Written by am on 04.05.2018 at 21:25.
Our 10 days in Sweden were limited to the south of the country; the north had to wait until our next visit to Scandinavia.
Before we set off to our trip through Europe, we neither knew the duration of our travels, nor how long we will stay in each country. The plan was to have no plan. Accordingly, we had not set the route through the north of Europe in advance, but stayed where we liked it and made decisions where to head next spontaneously. Hence it happened that we stayed in Norway for a whole month and explored this country from its north to Oslo.
The Norwegian capital is less than 100 km away from the Swedish border. Therefore, it was obvious to continue from there our journey to Sweden. Given that we entered Sweden in its south, we had decided to limit our journey only to this region and not to drive from there back to the north.
In the largest city in Scandinavia
Stockholm cityscape is characterized by the special location on the water, which divides it into several islands. We walked through the famous old town "Gamla Stan" on the "Stadsholmen" (city island) with its medieval atmosphere caused by colorful, low houses, narrow streets and small squares. Most parts of the old town are car-free, luckily, we parked our G outside the Swedish capital in front of our AirBnB apartment.
The birds and us
After leaving Stockholm behind us, we headed south along Sweden’s east coast. Crossing the not unimpressive, six kilometer long Ölandbridge we arrived on the second largest island of Sweden. Ölands steppe-like landscape is a UNESCO World Heritage Site, as it provides habitat for a diverse flora and fauna.
In the bird sanctuary of "Ottenby" at the southern tip of the island, we were not only surrounded by large swarms of birds, but also spotted some seals, which lay on the small sandbanks off the coast and let the sun shine on their belly.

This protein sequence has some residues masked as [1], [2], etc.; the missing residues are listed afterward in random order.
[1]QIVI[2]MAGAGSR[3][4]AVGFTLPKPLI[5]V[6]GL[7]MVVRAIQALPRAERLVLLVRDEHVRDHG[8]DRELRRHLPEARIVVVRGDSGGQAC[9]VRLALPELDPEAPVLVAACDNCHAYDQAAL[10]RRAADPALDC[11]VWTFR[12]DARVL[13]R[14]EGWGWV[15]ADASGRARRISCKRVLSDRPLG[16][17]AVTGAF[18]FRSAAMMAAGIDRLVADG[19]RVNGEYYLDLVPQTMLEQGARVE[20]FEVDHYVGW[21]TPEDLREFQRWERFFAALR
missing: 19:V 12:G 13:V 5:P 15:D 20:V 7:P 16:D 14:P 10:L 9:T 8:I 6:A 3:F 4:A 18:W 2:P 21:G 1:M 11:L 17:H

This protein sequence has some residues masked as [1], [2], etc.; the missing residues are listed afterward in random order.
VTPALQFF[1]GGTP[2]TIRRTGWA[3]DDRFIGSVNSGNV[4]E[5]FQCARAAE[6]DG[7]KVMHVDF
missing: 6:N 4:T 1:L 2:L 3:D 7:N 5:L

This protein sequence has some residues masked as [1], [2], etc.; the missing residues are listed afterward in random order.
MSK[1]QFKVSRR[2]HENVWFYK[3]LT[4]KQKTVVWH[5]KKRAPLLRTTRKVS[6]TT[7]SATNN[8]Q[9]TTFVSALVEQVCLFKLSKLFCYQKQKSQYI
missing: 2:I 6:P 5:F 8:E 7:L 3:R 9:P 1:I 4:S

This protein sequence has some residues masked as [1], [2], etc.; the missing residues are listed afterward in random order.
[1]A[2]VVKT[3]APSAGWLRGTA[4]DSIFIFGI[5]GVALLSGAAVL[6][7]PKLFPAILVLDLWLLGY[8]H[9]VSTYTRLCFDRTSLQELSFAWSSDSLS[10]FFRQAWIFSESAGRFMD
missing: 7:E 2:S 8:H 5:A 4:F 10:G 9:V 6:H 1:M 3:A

We used the time in the reserve to go for a stroll, which we enjoyed in the warm, white light of the November sun. Also some hobby ornithologists had come to the island on this day - armed with binoculars, they squatted in bushes. As silently as possible, we tiptoed by, hoping that our presence would not spoil their view of the objects of desire.
A stone circle is just a circle of stones?
As Swedish Stonehenge the ship setting of "Ales Stenar" in the south of the country is often referred to. With 59 stones that emulate a ship of 67 meters length and 19 meters width, this stone circle is the largest in Sweden.
The over 1,400-year-old monument stands on a plateau above the cliff near the picturesque fishing village of Kåseberga (in whose bakery, by the way, we found the best cinnamon buns with cardamom, "kanelbullar", of our entire journey). From the village you can reach the stone circle after a 20-minute walk uphill.
The weight of the stones is between 500 and 1,800 kg, as we learned from the information boards on the way to this popular tourist attraction. The purpose of setting up these stones is not undisputed. Due to the archeological findings next to the stones, however, it is likely that the stones marked fire and urn graves.
The fascination for the up to three meters high giant stones did not really want to rise in us. Somehow we had a Kaali Crater deja-vu. Rather, we enjoyed the view from the steep edge on the particularly stormy Baltic Sea that day.
Swap bridge for ferry
In only ten days we drove through the south of Sweden, seven nights of which we had searched for wild camp spots and also found them (though, one was an Ikea parking lot). Our last stop in Sweden was the city of Malmö, from where we intended to enter Denmark via the famous Öresund Bridge.
But, spontaneity struck again. Instead we decided to take the ferry to Germany. A decision that was made also due to cost-efficiency: the fee for the Öresund Bridge is above the price of a ferry ticket for two adults with a car. After nine hours of a comfortable ferry ride we stepped on German soil and continued our way well rested from Travemünde to our favorite city in Germany: Hamburg.